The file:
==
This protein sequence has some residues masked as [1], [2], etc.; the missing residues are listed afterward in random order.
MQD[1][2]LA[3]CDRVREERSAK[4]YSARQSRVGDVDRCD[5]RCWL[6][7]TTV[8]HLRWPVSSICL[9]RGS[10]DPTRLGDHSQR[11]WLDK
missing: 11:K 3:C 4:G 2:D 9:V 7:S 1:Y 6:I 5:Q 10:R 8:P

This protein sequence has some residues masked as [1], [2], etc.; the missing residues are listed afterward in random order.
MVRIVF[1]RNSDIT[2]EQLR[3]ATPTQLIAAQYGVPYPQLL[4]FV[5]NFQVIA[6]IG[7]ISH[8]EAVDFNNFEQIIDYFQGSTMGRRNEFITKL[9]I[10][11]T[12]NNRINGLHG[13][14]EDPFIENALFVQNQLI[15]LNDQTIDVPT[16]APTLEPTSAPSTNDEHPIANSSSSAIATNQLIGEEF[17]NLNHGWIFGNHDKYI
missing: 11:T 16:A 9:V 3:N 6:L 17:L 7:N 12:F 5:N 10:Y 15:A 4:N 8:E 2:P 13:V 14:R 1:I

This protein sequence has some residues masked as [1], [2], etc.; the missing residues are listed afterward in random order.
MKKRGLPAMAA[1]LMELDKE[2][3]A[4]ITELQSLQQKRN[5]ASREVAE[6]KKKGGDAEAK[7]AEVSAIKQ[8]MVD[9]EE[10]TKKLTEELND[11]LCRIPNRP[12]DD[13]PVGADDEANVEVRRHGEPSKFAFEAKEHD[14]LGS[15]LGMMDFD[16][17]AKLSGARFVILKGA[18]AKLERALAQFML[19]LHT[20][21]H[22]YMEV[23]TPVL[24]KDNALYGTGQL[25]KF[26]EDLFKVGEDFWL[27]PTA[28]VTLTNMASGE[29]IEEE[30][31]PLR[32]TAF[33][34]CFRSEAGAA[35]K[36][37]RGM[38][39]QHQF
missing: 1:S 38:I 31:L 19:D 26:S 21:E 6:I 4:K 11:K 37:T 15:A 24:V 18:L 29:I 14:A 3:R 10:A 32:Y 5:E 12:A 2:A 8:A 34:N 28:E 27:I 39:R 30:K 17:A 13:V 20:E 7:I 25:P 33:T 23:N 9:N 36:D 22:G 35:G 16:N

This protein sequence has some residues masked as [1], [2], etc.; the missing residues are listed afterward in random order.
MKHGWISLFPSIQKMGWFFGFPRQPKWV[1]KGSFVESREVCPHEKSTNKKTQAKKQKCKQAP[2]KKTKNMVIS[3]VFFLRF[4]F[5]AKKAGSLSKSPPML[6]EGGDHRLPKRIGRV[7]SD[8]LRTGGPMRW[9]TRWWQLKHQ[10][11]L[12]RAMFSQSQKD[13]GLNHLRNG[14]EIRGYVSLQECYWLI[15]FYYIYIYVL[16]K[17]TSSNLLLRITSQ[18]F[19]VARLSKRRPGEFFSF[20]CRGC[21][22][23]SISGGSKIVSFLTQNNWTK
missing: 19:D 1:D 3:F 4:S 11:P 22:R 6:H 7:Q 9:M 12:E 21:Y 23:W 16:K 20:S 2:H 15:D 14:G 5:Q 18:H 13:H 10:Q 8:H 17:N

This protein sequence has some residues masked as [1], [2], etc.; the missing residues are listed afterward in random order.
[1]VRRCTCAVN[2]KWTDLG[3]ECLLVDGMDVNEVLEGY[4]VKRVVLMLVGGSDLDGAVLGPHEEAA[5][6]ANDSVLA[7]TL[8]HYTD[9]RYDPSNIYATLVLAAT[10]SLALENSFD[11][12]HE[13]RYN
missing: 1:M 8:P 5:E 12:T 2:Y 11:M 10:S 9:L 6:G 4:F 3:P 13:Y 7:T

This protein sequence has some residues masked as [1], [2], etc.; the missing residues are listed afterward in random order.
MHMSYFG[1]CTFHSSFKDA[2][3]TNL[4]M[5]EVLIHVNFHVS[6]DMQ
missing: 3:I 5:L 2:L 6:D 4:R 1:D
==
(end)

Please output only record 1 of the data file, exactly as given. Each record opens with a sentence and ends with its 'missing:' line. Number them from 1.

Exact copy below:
This protein sequence has some residues masked as [1], [2], etc.; the missing residues are listed afterward in random order.
MQD[1][2]LA[3]CDRVREERSAK[4]YSARQSRVGDVDRCD[5]RCWL[6][7]TTV[8]HLRWPVSSICL[9]RGS[10]DPTRLGDHSQR[11]WLDK
missing: 11:K 3:C 4:G 2:D 9:V 7:S 1:Y 6:I 5:Q 10:R 8:P